The virus strongly affects Black people, who often live in areas where access to quality health care is not easily available. The lower likelihood of having health insurance and decreased access to clinical care only exacerbated the effects of Covid among Blacks and Latinos, creating a cycle of hardships that could stunt family growth, said Dr. Jayne Morgan, a cardiologist and the executive director of the Covid task force at Piedmont Healthcare in Atlanta.

“If you’re a Black person and you get Covid multiple times, you’re talking about increasing your chances of disability,” Morgan said. “We’re talking about your inability to take care of your family because you have these Covid-related health challenges.”

William Matos, an attorney in Atlanta, had Covid three times, the first and harshest case of migraines and body aches around Christmas 2021. “It was murderous,” he said. Matos got the vaccination and booster shot, and his other cases of the coronavirus were not as severe — more like allergies, he said — but he said he is concerned about what could happen in the future.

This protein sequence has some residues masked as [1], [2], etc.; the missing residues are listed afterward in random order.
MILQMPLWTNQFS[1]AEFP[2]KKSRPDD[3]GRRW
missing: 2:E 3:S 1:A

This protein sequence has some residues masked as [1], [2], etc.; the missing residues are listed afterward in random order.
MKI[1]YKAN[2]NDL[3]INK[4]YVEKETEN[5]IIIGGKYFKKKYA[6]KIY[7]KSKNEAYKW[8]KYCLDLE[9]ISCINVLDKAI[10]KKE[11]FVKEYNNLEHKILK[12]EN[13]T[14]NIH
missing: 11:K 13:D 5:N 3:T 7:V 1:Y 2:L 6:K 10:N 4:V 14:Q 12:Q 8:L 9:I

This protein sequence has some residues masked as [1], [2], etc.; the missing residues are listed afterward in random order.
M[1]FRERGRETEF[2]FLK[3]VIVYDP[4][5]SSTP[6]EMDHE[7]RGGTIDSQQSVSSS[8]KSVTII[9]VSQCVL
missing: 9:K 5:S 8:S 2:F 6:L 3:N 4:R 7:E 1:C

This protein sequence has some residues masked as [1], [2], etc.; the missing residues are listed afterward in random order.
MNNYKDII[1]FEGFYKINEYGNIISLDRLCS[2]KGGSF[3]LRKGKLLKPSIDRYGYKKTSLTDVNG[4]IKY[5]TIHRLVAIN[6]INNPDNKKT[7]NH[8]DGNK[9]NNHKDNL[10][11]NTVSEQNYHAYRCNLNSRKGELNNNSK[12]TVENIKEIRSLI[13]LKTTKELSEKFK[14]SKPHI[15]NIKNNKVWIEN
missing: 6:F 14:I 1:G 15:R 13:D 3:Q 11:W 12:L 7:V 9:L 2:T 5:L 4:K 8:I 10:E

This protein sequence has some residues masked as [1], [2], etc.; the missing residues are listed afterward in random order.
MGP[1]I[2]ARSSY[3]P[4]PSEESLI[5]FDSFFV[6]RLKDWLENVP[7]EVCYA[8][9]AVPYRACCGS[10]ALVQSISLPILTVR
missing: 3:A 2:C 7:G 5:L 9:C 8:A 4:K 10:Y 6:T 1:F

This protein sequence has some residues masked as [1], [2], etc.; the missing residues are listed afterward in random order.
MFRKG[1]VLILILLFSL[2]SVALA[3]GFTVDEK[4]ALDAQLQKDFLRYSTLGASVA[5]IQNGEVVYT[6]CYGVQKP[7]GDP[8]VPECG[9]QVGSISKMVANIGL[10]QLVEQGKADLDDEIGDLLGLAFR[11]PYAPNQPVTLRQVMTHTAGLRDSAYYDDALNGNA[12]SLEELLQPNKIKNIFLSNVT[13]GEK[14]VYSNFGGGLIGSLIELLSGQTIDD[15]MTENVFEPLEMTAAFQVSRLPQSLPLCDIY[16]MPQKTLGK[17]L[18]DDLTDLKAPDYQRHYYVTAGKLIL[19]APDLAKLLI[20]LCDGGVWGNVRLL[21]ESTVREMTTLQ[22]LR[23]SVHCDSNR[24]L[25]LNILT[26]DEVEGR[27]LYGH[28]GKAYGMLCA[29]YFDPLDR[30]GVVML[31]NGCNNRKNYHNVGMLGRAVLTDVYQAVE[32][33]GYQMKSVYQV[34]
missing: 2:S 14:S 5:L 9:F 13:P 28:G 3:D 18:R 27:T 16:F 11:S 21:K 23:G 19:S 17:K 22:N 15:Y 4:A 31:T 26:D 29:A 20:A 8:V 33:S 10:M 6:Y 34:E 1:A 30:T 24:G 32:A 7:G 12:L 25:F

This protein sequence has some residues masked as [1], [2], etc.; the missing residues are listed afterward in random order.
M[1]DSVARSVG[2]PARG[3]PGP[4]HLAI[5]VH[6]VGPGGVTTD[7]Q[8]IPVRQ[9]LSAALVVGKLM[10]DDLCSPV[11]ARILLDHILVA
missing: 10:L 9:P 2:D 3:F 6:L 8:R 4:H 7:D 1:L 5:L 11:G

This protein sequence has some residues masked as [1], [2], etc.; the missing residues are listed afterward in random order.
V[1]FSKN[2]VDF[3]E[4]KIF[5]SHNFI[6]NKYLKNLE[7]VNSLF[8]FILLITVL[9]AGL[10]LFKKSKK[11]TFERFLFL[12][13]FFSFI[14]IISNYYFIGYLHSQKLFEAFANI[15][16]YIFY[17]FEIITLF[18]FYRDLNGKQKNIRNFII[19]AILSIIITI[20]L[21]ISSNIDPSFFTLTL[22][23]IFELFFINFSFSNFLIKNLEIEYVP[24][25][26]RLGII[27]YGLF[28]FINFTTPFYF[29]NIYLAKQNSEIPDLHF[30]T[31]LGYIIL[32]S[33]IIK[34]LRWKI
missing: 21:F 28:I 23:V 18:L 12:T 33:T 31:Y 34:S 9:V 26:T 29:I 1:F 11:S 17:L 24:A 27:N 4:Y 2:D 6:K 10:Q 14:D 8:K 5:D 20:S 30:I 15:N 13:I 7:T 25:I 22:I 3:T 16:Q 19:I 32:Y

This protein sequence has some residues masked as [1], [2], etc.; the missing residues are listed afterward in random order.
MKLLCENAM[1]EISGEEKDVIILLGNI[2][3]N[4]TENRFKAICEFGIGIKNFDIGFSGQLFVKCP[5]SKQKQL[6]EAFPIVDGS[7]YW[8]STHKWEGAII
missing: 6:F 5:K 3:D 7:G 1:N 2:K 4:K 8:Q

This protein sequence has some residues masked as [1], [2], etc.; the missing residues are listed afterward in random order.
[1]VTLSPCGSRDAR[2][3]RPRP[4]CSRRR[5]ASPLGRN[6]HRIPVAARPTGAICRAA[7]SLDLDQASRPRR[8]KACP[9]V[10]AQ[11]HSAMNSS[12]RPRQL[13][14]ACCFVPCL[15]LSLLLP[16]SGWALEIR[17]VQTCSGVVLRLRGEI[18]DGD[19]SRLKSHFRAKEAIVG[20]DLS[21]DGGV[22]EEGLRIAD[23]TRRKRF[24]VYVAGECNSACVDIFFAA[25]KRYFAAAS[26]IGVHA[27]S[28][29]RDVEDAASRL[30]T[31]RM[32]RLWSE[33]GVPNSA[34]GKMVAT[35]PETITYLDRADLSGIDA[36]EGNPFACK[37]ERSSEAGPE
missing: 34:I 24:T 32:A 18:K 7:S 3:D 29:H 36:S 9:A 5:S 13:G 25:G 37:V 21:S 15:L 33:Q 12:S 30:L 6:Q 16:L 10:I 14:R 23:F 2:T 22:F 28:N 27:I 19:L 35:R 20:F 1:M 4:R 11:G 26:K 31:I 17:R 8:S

Dr. Jayne Morgan
Dr. Jayne MorganCourtesy of Jayne Morgan

“The impact of long Covid lingers,” he said. “People said it would be like the flu. Well, you get the flu and you get over it, hopefully, and you move on. That’s not what doctors are telling us about what they are seeing with Covid. You get it multiple times and it’s doing something to the body that the flu hasn’t.” 

Morgan, the cardiologist, said: “The omicron variant is smart enough to confirm mild symptoms and give people a false sense of security, but stealth enough to be the most infectious variant we’ve had. It’s so incredibly successful, infecting people over and over again and making people say, ‘Oh, this is nothing.’ But it keeps swirling around. Reinfection doesn’t necessarily mean that you’ll be protected from the next evolution of the variants, which are hurting people now. So people have to take protective measures over reckless behavior, which, we are seeing now, is not without consequences.”